• Bruce

Creating proximity triggered falling nasties in MPAGD

Updated: Nov 22

...well I couldn't think of a better name for them. But these are hazards that fall from the ceiling just as the player is about to walk under them. This is another mechanic that I used in Cocoa and the Time Machine and improved in 24 Hour Parsley People.


They are pretty easy to implement, and in the code below I'll show you how you can adapt them to suit your own games.


First lets take a look at them in action. Here's an example in a demo screen....



So, a couple of things to note here.


1. I only want to trigger the fall when the player is just beneath them

2. The player must be within a specific vertical range of the falling nasty to trigger


In other words, we need to be careful not trigger them if the player walks above the nasty. And in my example I don't want the player on the ground level to trigger the fall in the upstairs level.


Obviously, your use case may need different rules - but the code below should be easily adaptable.


Firstly, lets think about how MPAGD sprites work, and specifically how their co-ordinates work. Each sprite is a 16px by 16px square. And each instance of a Sprite has an X and Y value, this is the x & y coordinate of the top left hand corner of the sprite as it appears on the screen. So if your sprite is in the very top left corner of the screen, it's X would be 0 and its Y would be 0.


Now, the problem is, with a falling nasty, we'll need to know the X and Y of both the nasty AND the player. And our code is going to need to live in one of the Sprite events, it probably makes sense to use one of our EVENTSPRITETYPE's for the falling nasty. So we are going to need a couple of variables that will store the X & Y values of the player. I tend to use F & G for these, purely out of habit...you can use what you like, either way open up your player event and lets add some cod ( I tend to drop it in at the bottom of the Player script):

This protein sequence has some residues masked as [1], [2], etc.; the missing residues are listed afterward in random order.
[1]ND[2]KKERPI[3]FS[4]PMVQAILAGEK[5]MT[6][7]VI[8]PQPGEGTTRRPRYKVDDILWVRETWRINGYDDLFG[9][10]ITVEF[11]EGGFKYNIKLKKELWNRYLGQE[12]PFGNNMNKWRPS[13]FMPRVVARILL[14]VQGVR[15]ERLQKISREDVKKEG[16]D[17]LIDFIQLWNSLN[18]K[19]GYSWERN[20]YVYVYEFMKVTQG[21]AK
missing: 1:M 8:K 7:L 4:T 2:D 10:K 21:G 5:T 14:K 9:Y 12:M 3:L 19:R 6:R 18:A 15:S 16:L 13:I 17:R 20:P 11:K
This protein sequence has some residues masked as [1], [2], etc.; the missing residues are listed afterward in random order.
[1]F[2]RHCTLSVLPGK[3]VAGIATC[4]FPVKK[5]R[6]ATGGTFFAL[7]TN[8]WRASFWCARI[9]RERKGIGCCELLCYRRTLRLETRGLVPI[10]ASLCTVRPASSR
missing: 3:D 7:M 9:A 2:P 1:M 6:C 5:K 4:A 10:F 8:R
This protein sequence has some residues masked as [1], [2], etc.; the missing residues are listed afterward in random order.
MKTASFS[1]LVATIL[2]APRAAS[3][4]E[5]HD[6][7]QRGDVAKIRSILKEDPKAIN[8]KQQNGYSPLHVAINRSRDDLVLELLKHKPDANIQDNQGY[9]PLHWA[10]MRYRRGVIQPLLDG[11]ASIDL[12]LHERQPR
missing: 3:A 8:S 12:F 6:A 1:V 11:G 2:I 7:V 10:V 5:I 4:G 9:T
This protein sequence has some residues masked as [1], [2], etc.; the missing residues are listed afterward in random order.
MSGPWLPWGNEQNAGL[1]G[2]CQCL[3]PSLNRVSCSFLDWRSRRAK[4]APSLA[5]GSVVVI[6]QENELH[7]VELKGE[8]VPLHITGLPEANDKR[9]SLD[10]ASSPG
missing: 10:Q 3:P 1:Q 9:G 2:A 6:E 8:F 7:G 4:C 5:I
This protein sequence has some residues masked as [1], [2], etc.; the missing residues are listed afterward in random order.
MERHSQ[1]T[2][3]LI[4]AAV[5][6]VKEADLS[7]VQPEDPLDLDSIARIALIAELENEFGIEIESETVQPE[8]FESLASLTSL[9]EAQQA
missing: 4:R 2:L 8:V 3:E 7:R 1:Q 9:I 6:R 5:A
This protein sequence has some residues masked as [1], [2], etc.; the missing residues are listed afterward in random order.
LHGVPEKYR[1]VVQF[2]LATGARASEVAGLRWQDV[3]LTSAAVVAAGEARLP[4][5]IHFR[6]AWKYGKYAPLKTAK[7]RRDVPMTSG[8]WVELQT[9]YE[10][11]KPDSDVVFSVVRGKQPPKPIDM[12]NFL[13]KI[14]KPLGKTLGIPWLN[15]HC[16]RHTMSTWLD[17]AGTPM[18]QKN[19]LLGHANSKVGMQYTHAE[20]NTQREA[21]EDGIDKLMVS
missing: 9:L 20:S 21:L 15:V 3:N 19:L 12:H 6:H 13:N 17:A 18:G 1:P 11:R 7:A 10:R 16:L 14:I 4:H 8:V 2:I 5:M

LET F = X
LET G = Y

OK, now we'll be able to use the players X & Y values when we are in the falling nasty script...

In this example I was using IMAGE 12, obviously remove that IF/ENDIF as required, or change it to reference your falling nasty sprite image.


What we are doing here is effectively checking the position of the player relative to the falling nasty - first is the player beneath the falling nasty, and, if so, is it within our given height range ?


In the falling nasties SETTINGA I am actually storing the the X value of the Player minus 18 - in other words 18 pixels to the left of the player


I'm doing a similar thing with variable M, this time I am storing the X value of the players current position PLUS 18 - or 18 pixels top the right of the player


You can change to any value you like, rather than use 18 - depending on how early or late you want the fall to be triggered.


So, as soon as M or SETTINGA match the x value of the falling nasty, we trigger the fall.


NOTE: In this script I am using multiple 'SPRITEDOWNS' to dictate the speed of the fall, you can use as many (or few) as your game requires to make it easier or more difficult to avoid. As an alternative you could replace the SPRITEDOWNS with FALL (thanks to Alessandro Grussu for the suggestion). With FALL the sprite will accelerate as it drops.


What you do within your collision IF statement is up to you, I've kept it simple for the purpose of the tutorial. I've then used the falling nasties SETTINGB parameter to act as a timer (how long it remains on the floor before being removed)...again, you can adapt this however you like, maybe having an explosion sprite, or something else entirely!


It would also be easy to adapt this code, so that, for example, you could trigger from above, perhaps as a fun way to kill an enemy!


Hope this helps!






aboutME

Hello, I'm Bruce and I write games for old 8bit computers using Jonathan Cauldwell's excellent Multi-Platform Arcade Games Designer (MPAGD)

I've written a few successful* games for the Sinclair ZX Spectrum and MSX platforms that have been (largely) well received with my most recent game - Twenty Four Hour Parsley People scoring a 10 out of 10 on Planeta Sinclair.

In my blog I am sharing lots of the code that I wrote for my games, in a way that you can use in your own games.   I've commented it so that you'll learn some of the techniques I use to create interesting new mechanics and help your games stand out from the pack.

MPAGD includes lots of standard scripts, they're great to get you started, but if you're new (or just rusty) when it comes to writing code, hopefully my tutorials will help you get started and  turn your imagination into awesome 8 bit games!

All my code is free to use and do with as you please, but if you find them useful please feel free to buy me a coffee :)

*successful is a very relative term in 8bit computer games

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